However, as before, the copolymer composition will be homogeneous. Regardless of the method by which the catalyst is formed in situ, the amount of catalyst formed at any one time in the reaction mixture must be such that itwill remain insolution in the polymerization mixture.
Ingeheral, the amount of catalyst addedis such will maintain-a reasonable rate of copolymerization under the reaction conditions, that is, the type of copolymerization the inert organic liquid diluent being one that i a solvent for each of the olefin monomers, the catalyst used for the copolymerization, and the copolymer that is produced, wherein the catalystused for the copolymerization reaction is that formed by mixing in situ a diorganoaluminum halide with a vanadium ox'y trihalide. By carrying out the process in'thismanner it has been discovered that not only essentially all of the copolymer so produced is homogeneousas to its composition, butit'also has a narrowmolecularweight distribution, and copolymers so i produced and containiug from about 25 to. about mole percent of. propylene have exceptional elastometric properties. which enable their useias a replacement for rubber.
One of thecriteria in carrying out thecopolyrnerizaprocess, monomers being copolymerized, temperature, pressure, etc. It-has been found that in the catalyst sys tem :used in this invention, the rate of loss' of catalytic activity is very high if the catalyst concentration is high in the presence of the olefin monomers. The rate of catalyst decay can be, in fact, proportional to the square of the catalyst concentration. Accordingly, a great advantage in the yield of polymer per unitzofcatalystconsumed is derived if the catalyst is always added in such a fashion as to-maintain a stationary but low concentration. The
particular catalyst concentration at which the process is preferably maintained will depend onthe temperature and 7 pressure at which the polymerization :i carried out,- the r monomers beingcopolymerized, etc. Thus, for example,
I the higher the temperature the 'lo wer the stationary active catalyst concentration that should be maintained for optimum results." In general, the rate of addition of the catalyst will preferably be at or below about 2 millimoles of vanadium per liter per hour. The ratio of aluminum compound to vanadium compound may be varied consider-ably but for high molecular Weight copolymers generally will be from about 1 to about and preferably from about 3 to about 8. However, if a polymer of more moderate molecular weight is desired, higher ratios of aluminum compound to vanadium compound can be used as, for example, a ratio of about 10 to about 30. In some cases additional aluminum compound may be added during the copolymerization reaction. It is also frequently desirable to add a small amount of aluminum compound initially in order to remove polarimpurities in the reaction mixture which may be present in the solvent, etc. Hence, it is possible to use a ratio of aluminum compound to vanadium compound up to as high as-500 or more, depending upon the conditions of the reaction, the molecular weight of polymer that is desired, etc.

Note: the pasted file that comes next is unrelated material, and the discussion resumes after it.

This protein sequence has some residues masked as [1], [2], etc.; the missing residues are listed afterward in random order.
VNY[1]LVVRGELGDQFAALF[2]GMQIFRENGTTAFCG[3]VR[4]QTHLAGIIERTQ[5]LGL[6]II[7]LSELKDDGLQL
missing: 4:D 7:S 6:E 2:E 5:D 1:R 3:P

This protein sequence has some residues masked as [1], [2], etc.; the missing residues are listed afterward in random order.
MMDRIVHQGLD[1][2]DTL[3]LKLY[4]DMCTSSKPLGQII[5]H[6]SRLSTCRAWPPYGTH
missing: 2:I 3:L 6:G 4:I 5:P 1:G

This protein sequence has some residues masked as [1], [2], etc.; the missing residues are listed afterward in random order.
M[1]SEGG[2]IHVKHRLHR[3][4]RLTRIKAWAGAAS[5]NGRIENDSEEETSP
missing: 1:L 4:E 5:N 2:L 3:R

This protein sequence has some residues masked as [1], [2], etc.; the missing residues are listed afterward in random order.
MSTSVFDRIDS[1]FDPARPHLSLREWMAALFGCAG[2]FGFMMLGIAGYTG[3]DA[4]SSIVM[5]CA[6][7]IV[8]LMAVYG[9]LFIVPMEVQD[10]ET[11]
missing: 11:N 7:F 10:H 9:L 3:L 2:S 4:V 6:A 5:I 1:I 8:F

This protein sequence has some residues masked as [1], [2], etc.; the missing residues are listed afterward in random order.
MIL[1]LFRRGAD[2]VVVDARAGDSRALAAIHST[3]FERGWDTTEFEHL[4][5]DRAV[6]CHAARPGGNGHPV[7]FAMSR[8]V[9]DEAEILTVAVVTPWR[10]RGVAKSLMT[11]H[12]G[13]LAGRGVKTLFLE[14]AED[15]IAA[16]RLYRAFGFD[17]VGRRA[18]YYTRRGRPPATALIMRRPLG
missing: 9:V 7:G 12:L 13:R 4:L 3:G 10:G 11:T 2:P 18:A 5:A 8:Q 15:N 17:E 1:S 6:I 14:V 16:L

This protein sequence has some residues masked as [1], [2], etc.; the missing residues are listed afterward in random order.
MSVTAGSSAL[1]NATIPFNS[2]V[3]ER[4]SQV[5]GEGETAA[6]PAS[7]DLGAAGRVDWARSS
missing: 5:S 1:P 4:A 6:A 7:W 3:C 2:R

Any diorganoaluminum halide, i.e. a compound having the general formula R AIX, where R is a hydrocarbon radical and the Rs may be the same or different hydrocarbon radicals and X is halogen, may be used as the aluminum compound in this catalyst system. Thus, the hydrocarbon group may be alkyl, cycloalkyl, aryl or alkaryl, as for example, methyl, ethyl, propyl, isopropyl, n-bu-tyl, isobutyl, tert-bu-tyl, amyl, isoamyl, hexyl, isohexyl, octyl, 2-ethyl-hexyl, cyclohexyl, phenyl, benzyl, etc., and the halogen maybe chlorine, bromine or iodine. Mixtures of the dihydrocarbon-aluminum halide with other hydrocarbon aluminum compounds may be used, as for example, the aluminum alkyl sesquihalides such as the ethylaluminum sesquichl-or-ides, etc. Exemplary of the vanadium oxy trihalides that may be used are vanadium oxy trichloride, vanadium oxy tribiromide, vanadium oxy triiodide, etc.
The copolymerization process of this invention is carried out in an inert liquid organic diluent which is a sol vent for the polymerization system. As pointed out above, to obtain a copolymer product of homogeneous composition throughout the polymerization reaction, the diluent should be one thatis a. solvent not only for the monomers being copolymerized but also for-the copolymer that is produced. In addition, it should also be a solvent for the catalyst so that the entire copolymerization reaction mixture is homogeneous throughout the copolymerization process. Suitable diluents for the copolymerization are, in general, the hydrocarbon solvents, i.e. aromatic,,,alicyclic and aliphatic hydrocarbons and chlorinated aromatic, alicyclic and aliphatic hydrocarbons and mixtures thereof. Exemplary of such diluents that may be used are hexane, heptane, octane, nonane, decane, benzene, toluene, xylene, cyclohexane, methylcyclohexane, carbon tetrachloride, methylene chloride, tetrachloroethylene, chlorobenzene, dichlorobenzene, etc.